If I could be a reincarnation of anyone it would have to be Sir David Attenborough. As you all know he is still very much alive so I am not a reincarnation. But I wish I was. Also, please universe, let Sir Attenborough live until 250. Please.
The ones who have visited Hetamentaries previously know that I absolutely love animals and nature. If you are new here I suggest you check out my Maasai Mara photos because Maasai Mara has some amazing animals. Photographing animals is a challenge and a liberation. You are challenged to capture the essence of the animal but simultaneously you have no control of its behaviour. You cannot tell a lion to yawn or a monkey to look at the camera. Which is why animals are so fascinating to photograph.
Macaques of Takasakiyama
During my recent visit to Japan one of our many destinations was the Takasakiyama Monkey Park. This was honestly my single request for our road trip around Kyushu island.I am currently writing all my stories from our travels and you can find them here. We went to Takasakiyama Monkey Park as I wanted to photograph the macaques of Japan. The Japanese Macaques are incredibly intelligent and their personalities shine through their behaviour.
Takasakiyama Monkey Park was just an amazing place to visit. I need to clarify that it is not a zoo. The monkeys are in the park voluntarily. The park is an open area on a mountain side. Above the park on the mountain side begins a dense forest where the monkeys live. They come down for a quick and easy meal until they return to their forest home.
Takasakiyama Monkey Park and its adorable baby monkeys
We visited during the baby season which is why the park was full of running baby monkeys. How Takasakiyama Monkey Park works is that you walk around the park where monkeys run and jump around freely. You cannot touch them as the wild monkeys might bite. They do not really care about you but especially during baby season you could sometimes feel eyes on your back if you were too close to someones baby.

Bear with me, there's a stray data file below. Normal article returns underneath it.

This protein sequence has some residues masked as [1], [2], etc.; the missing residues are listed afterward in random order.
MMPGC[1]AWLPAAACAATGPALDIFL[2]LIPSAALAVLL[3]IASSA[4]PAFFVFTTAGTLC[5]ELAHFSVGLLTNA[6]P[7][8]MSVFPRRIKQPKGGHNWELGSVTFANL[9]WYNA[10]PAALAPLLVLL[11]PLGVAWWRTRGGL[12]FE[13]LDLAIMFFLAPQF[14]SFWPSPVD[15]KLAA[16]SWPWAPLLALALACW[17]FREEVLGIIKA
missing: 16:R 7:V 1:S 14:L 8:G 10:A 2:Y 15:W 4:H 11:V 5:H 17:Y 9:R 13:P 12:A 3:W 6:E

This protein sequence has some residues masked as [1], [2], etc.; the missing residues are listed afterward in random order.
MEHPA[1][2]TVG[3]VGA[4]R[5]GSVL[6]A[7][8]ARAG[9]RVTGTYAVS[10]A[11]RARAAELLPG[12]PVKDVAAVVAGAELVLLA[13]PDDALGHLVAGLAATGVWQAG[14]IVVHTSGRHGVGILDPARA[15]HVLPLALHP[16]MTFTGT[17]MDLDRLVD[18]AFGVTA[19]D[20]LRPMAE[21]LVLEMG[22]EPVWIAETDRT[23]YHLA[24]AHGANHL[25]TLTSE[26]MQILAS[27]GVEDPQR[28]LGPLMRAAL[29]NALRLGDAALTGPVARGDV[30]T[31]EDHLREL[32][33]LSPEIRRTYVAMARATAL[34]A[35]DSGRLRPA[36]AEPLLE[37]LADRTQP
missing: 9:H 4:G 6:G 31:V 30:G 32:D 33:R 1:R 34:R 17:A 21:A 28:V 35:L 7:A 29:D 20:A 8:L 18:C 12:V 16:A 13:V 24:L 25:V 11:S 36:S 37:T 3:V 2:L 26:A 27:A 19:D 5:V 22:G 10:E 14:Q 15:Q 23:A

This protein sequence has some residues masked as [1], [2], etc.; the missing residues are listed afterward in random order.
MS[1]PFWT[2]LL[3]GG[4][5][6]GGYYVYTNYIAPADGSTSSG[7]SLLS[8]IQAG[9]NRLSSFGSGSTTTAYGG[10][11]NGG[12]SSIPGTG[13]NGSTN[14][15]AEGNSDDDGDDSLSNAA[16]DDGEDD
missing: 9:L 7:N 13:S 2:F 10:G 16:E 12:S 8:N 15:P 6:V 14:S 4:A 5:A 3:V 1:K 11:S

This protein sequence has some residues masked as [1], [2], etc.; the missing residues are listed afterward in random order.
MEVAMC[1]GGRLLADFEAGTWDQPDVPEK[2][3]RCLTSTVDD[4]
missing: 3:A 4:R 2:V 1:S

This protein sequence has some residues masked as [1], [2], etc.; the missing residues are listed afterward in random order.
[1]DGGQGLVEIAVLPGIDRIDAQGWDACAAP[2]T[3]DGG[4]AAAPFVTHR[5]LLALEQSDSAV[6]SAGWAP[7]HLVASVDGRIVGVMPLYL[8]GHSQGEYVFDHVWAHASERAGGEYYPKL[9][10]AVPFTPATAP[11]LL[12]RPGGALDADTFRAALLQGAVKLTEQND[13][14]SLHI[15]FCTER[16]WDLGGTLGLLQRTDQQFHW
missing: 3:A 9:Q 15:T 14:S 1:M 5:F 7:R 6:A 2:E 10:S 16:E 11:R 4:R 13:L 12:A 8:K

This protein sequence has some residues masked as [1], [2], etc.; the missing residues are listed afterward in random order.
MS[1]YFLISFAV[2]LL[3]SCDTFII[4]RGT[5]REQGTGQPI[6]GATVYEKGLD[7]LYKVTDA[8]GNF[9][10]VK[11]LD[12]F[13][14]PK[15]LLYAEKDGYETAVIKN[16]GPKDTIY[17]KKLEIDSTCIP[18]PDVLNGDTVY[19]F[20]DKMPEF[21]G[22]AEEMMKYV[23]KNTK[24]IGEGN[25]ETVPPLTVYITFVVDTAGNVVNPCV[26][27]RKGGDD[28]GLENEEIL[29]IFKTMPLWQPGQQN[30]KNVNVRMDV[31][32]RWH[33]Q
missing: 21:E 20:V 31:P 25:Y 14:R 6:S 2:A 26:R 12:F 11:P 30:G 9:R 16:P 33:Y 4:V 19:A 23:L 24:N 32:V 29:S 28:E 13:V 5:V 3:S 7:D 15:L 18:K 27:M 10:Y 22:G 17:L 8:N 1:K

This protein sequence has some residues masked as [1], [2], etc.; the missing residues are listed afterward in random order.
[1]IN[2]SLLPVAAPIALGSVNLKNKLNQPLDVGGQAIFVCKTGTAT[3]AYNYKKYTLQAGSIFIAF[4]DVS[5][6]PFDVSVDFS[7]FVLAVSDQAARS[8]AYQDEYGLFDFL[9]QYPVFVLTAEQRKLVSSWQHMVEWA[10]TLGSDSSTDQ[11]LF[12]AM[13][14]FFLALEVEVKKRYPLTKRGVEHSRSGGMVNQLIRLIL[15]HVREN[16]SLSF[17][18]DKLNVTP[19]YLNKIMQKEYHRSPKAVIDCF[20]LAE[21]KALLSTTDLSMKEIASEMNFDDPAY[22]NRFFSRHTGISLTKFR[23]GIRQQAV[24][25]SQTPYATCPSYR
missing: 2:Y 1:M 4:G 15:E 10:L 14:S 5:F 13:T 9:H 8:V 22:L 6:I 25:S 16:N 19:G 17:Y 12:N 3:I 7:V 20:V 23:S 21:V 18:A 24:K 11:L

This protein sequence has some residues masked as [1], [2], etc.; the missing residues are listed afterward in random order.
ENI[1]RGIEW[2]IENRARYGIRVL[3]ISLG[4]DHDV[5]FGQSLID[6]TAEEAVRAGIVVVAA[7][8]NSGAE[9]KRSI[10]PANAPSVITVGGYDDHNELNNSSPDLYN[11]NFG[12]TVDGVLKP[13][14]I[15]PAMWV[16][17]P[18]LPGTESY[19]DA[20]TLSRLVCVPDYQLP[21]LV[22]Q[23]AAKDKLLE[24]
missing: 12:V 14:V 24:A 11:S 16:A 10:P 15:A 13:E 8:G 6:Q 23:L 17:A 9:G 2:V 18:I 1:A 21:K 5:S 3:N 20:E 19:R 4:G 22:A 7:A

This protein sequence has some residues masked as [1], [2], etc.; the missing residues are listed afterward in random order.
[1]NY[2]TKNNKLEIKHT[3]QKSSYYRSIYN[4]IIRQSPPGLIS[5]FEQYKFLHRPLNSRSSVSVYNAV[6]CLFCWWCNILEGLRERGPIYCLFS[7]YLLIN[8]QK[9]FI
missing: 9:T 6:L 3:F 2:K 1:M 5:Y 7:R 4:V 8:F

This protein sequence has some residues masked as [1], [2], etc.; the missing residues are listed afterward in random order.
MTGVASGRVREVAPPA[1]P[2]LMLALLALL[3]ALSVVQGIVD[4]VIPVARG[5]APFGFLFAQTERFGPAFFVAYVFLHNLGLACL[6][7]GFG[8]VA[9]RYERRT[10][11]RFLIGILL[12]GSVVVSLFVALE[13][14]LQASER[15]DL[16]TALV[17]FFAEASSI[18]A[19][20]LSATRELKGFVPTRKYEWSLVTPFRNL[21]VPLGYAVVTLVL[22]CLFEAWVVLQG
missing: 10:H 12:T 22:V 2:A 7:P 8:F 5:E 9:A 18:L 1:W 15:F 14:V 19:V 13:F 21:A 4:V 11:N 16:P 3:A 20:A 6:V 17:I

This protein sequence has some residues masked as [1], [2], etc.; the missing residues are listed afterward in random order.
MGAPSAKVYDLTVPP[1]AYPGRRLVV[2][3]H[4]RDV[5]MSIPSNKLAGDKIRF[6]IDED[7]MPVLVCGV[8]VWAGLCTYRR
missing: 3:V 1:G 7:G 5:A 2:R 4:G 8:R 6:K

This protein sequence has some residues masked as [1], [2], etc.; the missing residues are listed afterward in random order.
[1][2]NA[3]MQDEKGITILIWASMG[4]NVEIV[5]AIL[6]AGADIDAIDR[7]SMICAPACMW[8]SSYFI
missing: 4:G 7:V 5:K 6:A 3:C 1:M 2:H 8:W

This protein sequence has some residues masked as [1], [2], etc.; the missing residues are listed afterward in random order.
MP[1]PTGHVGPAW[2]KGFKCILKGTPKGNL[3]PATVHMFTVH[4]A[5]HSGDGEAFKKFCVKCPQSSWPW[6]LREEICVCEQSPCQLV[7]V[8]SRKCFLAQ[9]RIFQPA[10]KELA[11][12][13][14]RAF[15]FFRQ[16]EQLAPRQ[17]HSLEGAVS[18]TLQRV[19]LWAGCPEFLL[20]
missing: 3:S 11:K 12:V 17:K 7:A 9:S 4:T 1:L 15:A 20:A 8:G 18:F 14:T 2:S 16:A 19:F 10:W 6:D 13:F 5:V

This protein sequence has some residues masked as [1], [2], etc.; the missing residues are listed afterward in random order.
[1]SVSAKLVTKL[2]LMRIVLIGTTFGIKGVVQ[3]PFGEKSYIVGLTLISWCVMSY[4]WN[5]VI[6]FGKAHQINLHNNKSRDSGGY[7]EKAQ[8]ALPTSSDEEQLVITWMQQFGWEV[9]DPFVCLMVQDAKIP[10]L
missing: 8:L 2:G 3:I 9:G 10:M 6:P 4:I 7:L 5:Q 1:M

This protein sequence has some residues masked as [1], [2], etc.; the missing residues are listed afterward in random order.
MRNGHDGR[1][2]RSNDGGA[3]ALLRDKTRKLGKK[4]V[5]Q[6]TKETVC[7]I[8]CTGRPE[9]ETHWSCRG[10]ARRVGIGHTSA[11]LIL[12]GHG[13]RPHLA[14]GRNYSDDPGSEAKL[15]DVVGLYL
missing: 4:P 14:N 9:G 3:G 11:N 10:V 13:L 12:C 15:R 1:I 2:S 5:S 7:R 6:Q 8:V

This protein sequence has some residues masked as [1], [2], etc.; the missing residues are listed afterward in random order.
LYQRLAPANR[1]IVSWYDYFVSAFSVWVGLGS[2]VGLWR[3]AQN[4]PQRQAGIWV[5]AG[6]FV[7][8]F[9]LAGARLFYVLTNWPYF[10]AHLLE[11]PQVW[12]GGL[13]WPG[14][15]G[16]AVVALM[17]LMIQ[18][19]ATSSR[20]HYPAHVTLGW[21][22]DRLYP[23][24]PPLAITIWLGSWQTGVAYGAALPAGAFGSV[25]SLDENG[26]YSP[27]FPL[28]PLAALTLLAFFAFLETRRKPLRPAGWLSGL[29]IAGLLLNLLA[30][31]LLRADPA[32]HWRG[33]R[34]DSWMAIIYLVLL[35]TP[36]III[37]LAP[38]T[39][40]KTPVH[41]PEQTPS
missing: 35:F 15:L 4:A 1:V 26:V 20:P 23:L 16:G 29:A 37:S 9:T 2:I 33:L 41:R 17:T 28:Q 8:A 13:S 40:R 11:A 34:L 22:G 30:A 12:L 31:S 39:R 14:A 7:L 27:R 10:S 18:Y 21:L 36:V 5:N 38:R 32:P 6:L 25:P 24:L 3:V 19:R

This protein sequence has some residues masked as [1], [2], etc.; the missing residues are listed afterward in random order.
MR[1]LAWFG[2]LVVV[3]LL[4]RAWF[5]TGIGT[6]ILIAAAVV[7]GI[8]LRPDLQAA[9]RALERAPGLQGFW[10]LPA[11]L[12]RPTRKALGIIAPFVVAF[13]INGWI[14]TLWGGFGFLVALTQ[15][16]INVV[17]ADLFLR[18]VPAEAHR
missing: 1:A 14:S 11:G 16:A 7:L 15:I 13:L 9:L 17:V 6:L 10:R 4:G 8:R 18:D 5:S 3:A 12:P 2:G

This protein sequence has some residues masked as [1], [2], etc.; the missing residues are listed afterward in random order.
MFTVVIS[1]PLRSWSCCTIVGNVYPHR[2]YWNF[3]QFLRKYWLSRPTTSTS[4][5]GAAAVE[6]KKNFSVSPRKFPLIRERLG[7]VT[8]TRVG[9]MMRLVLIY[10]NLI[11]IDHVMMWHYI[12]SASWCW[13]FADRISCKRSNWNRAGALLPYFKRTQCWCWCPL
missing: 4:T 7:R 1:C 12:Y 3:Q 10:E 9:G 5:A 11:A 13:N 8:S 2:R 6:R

I loved Takasakiyama. The macaques and their intricate culture was truly fascinating. The clan is led by a leader who eats last and is not bothered. How you picked out the alfa of the group was that they held their tails upward when others let their tails hang. The clan we were observing had alfa and beta but also one female who had apparently gained the respect of others so she held her tail high as well even though she was neither alfa or beta male.
The Game of Thrones of the Macaque world
One of the most interesting things to observe was the change of clans. The people working in the park explained that there are two clans who live up high in the forest. The clans both visit the park but not at the same time as in the animal kingdom neighbourly love is more neighbourly war. As we were leaving the park the staff explained it would be time for the clan to go back to the forest and the other one to come down from the mountain. We were first going to sneak out but I am glad we bumped into the scout of the other clan. And what continued is best explained as the Game of Thrones of the Macaque world.
The scout stayed back and followed the behaviour of the other group. As it felt that it was time for his clan to come to the Park he waved. WAVED. The macaque moved its arm back and swinged it towards the main area of the park. And that is when you realised the mass of monkeys that was descending from the trees. First came the guards that ran to the top of the building near the park to keep watch. Then came the other alfas and the rest of the crowd. And with huge ruckus and noise the clans changed order as the others ran towards the trees and let the new group settle to their swings and easy meals.
Here is the alfa. He is eating. Completely unbothered by anyone.